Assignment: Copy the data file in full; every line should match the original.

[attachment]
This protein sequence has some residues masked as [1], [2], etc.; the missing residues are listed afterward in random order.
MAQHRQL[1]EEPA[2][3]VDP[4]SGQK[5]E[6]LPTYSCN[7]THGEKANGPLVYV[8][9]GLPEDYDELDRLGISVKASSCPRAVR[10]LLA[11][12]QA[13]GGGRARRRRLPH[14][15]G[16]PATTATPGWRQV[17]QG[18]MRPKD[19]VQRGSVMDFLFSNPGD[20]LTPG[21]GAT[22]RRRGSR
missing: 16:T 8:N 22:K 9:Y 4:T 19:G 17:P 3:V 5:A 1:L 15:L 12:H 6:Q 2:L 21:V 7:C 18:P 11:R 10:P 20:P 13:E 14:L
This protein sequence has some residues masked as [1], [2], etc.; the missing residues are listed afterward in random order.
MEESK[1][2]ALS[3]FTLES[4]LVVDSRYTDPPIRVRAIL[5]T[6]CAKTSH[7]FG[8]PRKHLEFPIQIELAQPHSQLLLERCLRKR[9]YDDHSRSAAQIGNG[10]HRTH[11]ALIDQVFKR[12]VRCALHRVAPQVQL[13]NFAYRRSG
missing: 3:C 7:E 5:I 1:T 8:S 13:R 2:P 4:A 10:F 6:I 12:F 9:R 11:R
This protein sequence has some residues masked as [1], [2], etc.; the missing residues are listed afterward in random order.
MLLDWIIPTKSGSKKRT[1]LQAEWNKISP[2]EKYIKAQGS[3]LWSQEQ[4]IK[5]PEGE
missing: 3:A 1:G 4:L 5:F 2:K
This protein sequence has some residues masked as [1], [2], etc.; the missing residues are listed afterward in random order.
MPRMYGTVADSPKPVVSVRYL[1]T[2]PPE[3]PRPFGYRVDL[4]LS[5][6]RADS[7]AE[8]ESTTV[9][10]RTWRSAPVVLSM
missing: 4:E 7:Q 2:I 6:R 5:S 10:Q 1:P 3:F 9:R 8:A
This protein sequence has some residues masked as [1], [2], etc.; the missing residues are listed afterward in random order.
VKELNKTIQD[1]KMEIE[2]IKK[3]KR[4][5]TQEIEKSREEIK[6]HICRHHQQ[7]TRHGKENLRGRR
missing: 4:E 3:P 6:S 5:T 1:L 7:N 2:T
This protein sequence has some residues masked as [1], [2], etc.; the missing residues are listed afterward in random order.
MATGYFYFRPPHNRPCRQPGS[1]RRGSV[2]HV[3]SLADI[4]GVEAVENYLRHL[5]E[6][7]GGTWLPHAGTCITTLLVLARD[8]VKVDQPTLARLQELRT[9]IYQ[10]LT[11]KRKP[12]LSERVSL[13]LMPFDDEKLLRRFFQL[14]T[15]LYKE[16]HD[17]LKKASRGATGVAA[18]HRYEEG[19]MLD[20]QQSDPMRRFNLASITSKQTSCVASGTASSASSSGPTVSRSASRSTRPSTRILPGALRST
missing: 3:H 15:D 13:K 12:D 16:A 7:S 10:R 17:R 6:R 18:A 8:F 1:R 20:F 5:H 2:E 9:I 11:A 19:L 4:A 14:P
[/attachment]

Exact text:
This protein sequence has some residues masked as [1], [2], etc.; the missing residues are listed afterward in random order.
MAQHRQL[1]EEPA[2][3]VDP[4]SGQK[5]E[6]LPTYSCN[7]THGEKANGPLVYV[8][9]GLPEDYDELDRLGISVKASSCPRAVR[10]LLA[11][12]QA[13]GGGRARRRRLPH[14][15]G[16]PATTATPGWRQV[17]QG[18]MRPKD[19]VQRGSVMDFLFSNPGD[20]LTPG[21]GAT[22]RRRGSR
missing: 16:T 8:N 22:K 9:Y 4:T 19:G 17:P 3:V 5:A 1:L 15:L 12:H 6:Q 2:L 21:V 7:C 18:P 11:R 10:P 20:P 13:E 14:L
This protein sequence has some residues masked as [1], [2], etc.; the missing residues are listed afterward in random order.
MEESK[1][2]ALS[3]FTLES[4]LVVDSRYTDPPIRVRAIL[5]T[6]CAKTSH[7]FG[8]PRKHLEFPIQIELAQPHSQLLLERCLRKR[9]YDDHSRSAAQIGNG[10]HRTH[11]ALIDQVFKR[12]VRCALHRVAPQVQL[13]NFAYRRSG
missing: 3:C 7:E 5:I 1:T 8:S 13:R 2:P 4:A 10:F 6:I 12:F 9:R 11:R
This protein sequence has some residues masked as [1], [2], etc.; the missing residues are listed afterward in random order.
MLLDWIIPTKSGSKKRT[1]LQAEWNKISP[2]EKYIKAQGS[3]LWSQEQ[4]IK[5]PEGE
missing: 3:A 1:G 4:L 5:F 2:K
This protein sequence has some residues masked as [1], [2], etc.; the missing residues are listed afterward in random order.
MPRMYGTVADSPKPVVSVRYL[1]T[2]PPE[3]PRPFGYRVDL[4]LS[5][6]RADS[7]AE[8]ESTTV[9][10]RTWRSAPVVLSM
missing: 4:E 7:Q 2:I 6:R 5:S 10:Q 1:P 3:F 9:R 8:A
This protein sequence has some residues masked as [1], [2], etc.; the missing residues are listed afterward in random order.
VKELNKTIQD[1]KMEIE[2]IKK[3]KR[4][5]TQEIEKSREEIK[6]HICRHHQQ[7]TRHGKENLRGRR
missing: 4:E 3:P 6:S 5:T 1:L 7:N 2:T
This protein sequence has some residues masked as [1], [2], etc.; the missing residues are listed afterward in random order.
MATGYFYFRPPHNRPCRQPGS[1]RRGSV[2]HV[3]SLADI[4]GVEAVENYLRHL[5]E[6][7]GGTWLPHAGTCITTLLVLARD[8]VKVDQPTLARLQELRT[9]IYQ[10]LT[11]KRKP[12]LSERVSL[13]LMPFDDEKLLRRFFQL[14]T[15]LYKE[16]HD[17]LKKASRGATGVAA[18]HRYEEG[19]MLD[20]QQSDPMRRFNLASITSKQTSCVASGTASSASSSGPTVSRSASRSTRPSTRILPGALRST
missing: 3:H 15:D 13:K 12:D 16:A 7:S 10:R 17:R 6:R 18:A 8:F 1:R 20:F 5:H 2:E 9:I 11:A 19:L 4:A 14:P